In schools across our country, time is the constant, and the quality of learning is the variable. To get a high school diploma, students must attend school for roughly six hours, 180 days of the year, for 12 to 13 years. Some students graduate ready for the Ivy League, and others are barely able to read.
We are an alliance of urban superintendents with a combined enrollment of more than 1 million students. We know there needs to be a dramatic change to public education.
What if we flipped the current model of public education on its head and made the standard of learning the constant and time the variable? What if the goal of education was to get all children truly “life ready” no matter what the obstacle?
Reimagining our education system might seem daunting, but, in February 2020, no one would have imagined that we could completely overhaul our schools to go entirely virtual in a matter of weeks. But we did. We did it because we had to. And it is now just as important to leave the prepandemic “normal” behind. The students we serve cannot afford to have an empty-promise diploma. All students deserve to graduate with a credential that has real value in the changing economy, no matter their plans after high school.
We are calling for a competency-based system of education that looks nothing like our current model. It would be centered on ensuring all students meet a life-ready standard. The current education system is designed to give a fraction of our children the highest quality education. It is designed for inequity. The pandemic showed us just how much.
Achieving real equity in education does not mean all kids learn the same things at the same pace, but, at a minimum, equity dictates all kids get the support they need to be educated for success in life after high school. We need to redesign our schools and systems to make that happen.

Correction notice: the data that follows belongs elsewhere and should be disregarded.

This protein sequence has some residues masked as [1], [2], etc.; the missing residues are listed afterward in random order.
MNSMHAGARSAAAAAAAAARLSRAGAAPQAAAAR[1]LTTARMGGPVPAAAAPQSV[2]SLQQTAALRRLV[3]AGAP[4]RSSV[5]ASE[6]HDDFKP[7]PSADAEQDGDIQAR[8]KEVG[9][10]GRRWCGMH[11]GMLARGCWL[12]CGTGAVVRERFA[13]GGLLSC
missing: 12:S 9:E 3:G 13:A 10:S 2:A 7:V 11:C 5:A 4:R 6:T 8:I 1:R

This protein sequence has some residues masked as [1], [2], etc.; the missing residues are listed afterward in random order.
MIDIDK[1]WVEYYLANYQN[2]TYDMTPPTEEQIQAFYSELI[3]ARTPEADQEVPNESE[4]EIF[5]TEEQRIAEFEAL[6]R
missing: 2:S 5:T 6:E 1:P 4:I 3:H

A good place to start is with local conversations about what children should know and be able to do before they graduate. These conversations could establish shared goals and an understanding of the kind of change our schools must undertake. While challenging, change is possible with the right engagement—as we’re seeing in our own systems.
A good place to start is with local conversations about what children should know and be able to do before they graduate.
In districts both large and small, a life-ready standard would mean students are competent in reading and math but also able to demonstrate critical-thinking skills, mental and physical health, creativity, collaboration, leadership, and effective communication. It would mean students have engaged with a rich curriculum that asked them to think deeply, make connections across disciplines, where assessments encourage them to explain their reasoning and show what they know.
Rather than courses being a semester or a year long, courses would be as long as necessary for each student to gain the competency needed to take the next course in the sequence. That will require rethinking the master schedule, how we group students, and how we assign teachers.
Instead of all students taking an algebra course in the same grade but at different levels of rigor, all students would learn the same algebra, but some might do so earlier than others. Because every student would need to reach proficiency in reading and math to graduate, we would no longer tolerate students falling multiple grades behind. We would intervene early and often, so interventions would be common and lose their stigma.